The world anxiously waits to hear news of U.S. progress towards accession to the Mine Ban Treaty
Washington, DC (PRWEB) March 01, 2013
March 1 marks the fourteenth anniversary of the entry into force of the Mine Ban Treaty, and campaigners from around the world continue to call on the United States to announce the conclusion of its landmine policy review and plans to join the treaty.
The Obama administration initiated a review of U.S. landmine policy in late 2009 in response to the outcry of the global community. At the Mine Ban Treaty’s December 2012 Meeting of States Parties, the United States observer delegation stated that the U.S. will be announcing the outcome of its three year review of its landmine policy “soon.”
“We are excited that the review will come to an end in the coming months,” said Zach Hudson, coordinator of the United States Campaign to Ban Landmines (USCBL). “The world anxiously waits to hear news of U.S. progress towards accession to the Mine Ban Treaty.”
While the U.S. gives more money for minefield clearance than any other country—and has not used landmines since 1991 (in the first Gulf War), has not exported them since 1992 and has not produced landmines since 1997, it still retains millions of stockpiled antipersonnel mines for potential future use and is one of only 36 countries in the world that have not joined the Mine Ban Treaty.
“The administration needs to embrace the Mine Ban Treaty and announce concrete plans for a comprehensive ban on antipersonnel mines,” said Hudson. “Steps should be taken now to begin destruction of landmine stockpiles and guarantee that the U.S. will never again use this weapon that has been condemned by the vast majority of the world’s nations, including every other NATO member.”
Over the past three years, President Obama and his administration have received letters of support for U.S. accession to the Mine Ban Treaty from 68 Senators, nearly 100 leaders of prominent U.S. nongovernmental organizations, key NATO allies, U.S. military personnel, 16 Nobel Peace Prize recipients, landmines survivors and countless citizens from around the world.
By joining the treaty, the U.S. would help send a clear signal that all types of antipersonnel mines are unacceptable weapons. Joining would also encourage other remaining outlier states to accede and strengthen international security.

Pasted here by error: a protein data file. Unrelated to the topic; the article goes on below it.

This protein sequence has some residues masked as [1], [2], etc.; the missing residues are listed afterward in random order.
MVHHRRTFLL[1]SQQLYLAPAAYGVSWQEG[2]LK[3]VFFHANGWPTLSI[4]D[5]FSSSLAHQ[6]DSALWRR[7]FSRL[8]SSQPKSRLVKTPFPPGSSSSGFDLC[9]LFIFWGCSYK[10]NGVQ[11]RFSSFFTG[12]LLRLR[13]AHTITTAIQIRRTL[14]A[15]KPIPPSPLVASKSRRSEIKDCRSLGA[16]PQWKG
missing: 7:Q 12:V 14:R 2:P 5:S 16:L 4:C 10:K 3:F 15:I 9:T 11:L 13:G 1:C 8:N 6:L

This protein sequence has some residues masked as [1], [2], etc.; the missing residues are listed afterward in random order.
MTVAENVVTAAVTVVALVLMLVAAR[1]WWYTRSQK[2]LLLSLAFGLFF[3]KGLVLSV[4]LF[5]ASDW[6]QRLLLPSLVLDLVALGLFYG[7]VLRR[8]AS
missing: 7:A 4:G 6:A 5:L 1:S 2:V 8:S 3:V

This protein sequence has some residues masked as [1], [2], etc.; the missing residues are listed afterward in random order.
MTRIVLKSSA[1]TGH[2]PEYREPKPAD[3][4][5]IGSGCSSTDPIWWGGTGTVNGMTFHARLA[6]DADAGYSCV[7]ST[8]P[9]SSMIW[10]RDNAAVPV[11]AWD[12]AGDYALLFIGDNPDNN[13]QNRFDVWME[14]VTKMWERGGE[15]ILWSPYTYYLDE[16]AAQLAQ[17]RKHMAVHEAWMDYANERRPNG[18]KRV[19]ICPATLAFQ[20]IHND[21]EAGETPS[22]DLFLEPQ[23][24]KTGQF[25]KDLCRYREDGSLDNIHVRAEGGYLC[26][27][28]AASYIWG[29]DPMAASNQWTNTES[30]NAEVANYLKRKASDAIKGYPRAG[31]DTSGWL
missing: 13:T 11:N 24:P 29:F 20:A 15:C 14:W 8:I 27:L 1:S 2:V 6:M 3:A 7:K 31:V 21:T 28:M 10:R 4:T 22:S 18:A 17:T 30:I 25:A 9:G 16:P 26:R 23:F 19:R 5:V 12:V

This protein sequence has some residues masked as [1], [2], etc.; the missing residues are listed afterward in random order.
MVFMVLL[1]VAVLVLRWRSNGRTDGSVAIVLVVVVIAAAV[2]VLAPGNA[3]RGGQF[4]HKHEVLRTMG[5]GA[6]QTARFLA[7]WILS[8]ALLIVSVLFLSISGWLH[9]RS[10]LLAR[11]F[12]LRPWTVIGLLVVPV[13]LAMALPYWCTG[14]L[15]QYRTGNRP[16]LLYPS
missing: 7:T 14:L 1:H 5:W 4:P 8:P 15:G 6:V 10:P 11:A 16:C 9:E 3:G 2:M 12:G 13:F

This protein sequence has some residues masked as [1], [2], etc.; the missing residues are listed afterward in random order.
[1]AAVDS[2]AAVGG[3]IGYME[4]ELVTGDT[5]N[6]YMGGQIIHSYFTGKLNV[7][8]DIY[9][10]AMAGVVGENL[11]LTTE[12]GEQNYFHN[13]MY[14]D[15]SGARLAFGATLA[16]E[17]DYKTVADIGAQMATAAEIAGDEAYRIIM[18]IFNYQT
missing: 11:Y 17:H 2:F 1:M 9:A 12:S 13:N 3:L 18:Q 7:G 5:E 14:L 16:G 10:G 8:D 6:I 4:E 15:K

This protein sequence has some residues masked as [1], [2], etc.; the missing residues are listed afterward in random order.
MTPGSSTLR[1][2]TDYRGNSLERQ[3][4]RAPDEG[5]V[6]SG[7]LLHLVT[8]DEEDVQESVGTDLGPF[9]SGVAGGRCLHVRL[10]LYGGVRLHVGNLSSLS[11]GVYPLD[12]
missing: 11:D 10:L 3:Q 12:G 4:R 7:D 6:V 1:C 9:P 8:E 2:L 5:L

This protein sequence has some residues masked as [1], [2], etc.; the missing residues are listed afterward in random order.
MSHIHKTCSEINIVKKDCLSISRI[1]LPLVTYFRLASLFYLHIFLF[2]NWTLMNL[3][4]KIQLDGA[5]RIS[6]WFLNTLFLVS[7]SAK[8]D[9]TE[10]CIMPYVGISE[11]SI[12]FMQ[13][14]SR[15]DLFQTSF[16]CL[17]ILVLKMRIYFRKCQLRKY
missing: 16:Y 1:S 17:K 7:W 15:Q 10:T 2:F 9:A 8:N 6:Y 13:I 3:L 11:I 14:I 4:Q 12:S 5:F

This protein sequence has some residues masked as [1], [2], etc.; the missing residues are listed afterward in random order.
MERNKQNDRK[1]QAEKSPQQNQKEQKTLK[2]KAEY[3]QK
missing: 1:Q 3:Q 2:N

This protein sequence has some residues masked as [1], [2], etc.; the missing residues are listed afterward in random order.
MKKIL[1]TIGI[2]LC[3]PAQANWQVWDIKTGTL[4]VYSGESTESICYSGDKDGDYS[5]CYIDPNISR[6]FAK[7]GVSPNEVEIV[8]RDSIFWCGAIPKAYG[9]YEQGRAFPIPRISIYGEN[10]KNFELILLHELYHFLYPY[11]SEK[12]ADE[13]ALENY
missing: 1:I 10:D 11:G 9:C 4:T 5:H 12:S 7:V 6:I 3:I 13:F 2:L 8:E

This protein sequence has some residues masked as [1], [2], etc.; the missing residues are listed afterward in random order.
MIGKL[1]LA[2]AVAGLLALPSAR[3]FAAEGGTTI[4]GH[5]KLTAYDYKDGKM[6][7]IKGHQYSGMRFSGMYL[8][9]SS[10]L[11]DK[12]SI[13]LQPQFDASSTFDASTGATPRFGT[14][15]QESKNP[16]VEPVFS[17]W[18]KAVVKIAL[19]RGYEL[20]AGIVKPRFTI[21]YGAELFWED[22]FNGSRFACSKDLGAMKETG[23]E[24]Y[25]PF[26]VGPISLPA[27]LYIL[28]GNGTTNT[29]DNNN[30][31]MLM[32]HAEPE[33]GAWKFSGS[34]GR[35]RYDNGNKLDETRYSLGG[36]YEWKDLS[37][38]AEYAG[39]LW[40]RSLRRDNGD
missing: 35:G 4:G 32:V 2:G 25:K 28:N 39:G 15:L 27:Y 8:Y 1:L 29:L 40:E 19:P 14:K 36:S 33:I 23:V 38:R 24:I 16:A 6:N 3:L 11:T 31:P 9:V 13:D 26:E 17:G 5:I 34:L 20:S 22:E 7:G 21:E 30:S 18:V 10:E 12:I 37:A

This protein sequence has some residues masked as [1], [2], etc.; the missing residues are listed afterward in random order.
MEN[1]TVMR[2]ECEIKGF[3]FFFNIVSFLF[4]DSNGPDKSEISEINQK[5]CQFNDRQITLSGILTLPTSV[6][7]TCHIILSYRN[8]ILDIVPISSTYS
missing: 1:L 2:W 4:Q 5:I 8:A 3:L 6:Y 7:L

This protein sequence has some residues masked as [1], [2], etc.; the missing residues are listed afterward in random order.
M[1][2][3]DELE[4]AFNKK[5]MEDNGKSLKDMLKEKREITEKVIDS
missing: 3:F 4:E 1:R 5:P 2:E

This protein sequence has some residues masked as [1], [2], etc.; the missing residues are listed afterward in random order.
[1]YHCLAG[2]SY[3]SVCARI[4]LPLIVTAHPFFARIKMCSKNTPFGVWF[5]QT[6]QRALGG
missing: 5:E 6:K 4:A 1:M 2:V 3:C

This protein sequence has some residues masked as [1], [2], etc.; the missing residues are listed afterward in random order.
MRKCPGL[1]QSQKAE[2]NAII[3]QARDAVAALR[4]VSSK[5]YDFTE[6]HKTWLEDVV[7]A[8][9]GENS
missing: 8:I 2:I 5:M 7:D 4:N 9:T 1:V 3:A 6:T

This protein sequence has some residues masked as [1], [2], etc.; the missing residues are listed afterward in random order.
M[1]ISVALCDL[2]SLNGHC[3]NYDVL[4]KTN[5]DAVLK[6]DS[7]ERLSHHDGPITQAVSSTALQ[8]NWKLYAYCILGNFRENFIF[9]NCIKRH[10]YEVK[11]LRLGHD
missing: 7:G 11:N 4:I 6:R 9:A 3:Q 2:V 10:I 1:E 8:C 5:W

From March 1 to April 4—the U.N.’s International Day for Mine Awareness, the USCBL will be joining the International Campaign to Ban Landmines (ICBL) in the global Lend Your Leg campaign. The Lend Your Leg concept—asking individuals to roll up their pant leg as a symbolic gesture to say "no more landmines" in order to urge decision makers to take action—was launched by the Colombian NGO Fundación Arcángeles in 2011 to call attention to the issue of landmines and their devastating effect on communities in Colombia and throughout the world.
Beginning today, Lend Your Leg campaigners from around the world are launching events to urge governments that remain outside the Mine Ban Treaty to join immediately and urging all governments to take steps towards achieving a mine-free world including: speeding clearance of contaminated land, providing more and better assistance to survivors, their families and communities, and destruction of all remaining stockpiles of antipersonnel mines.
Zach Hudson, Coordinator, USCBL
Phone: (917) 860-1883
About the United States Campaign to Ban Landmines
The USCBL, currently coordinated by Handicap International, is a coalition of thousands of people and U.S. non-governmental organizations working to: (1) ensure no U.S. use, production, or transfer of antipersonnel landmines and cluster munitions; (2) encourage the U.S. to join the 1997 Mine Ban Treaty and the 2008 Convention on Cluster Munitions; and (3) secure high levels of U.S. government support for clearance and assistance programs for victims of landmines, cluster munitions and other explosive remnants of war.
The USCBL is the U.S. affiliate of the International Campaign to Ban Landmines (ICBL)—the co-laureate of the 1997 Nobel Peace Prize—and is a member of the Cluster Munition Coalition, an international coalition working to protect civilians from the effects of cluster munitions by promoting universal adherence to and full implementation of the Convention on Cluster Munitions.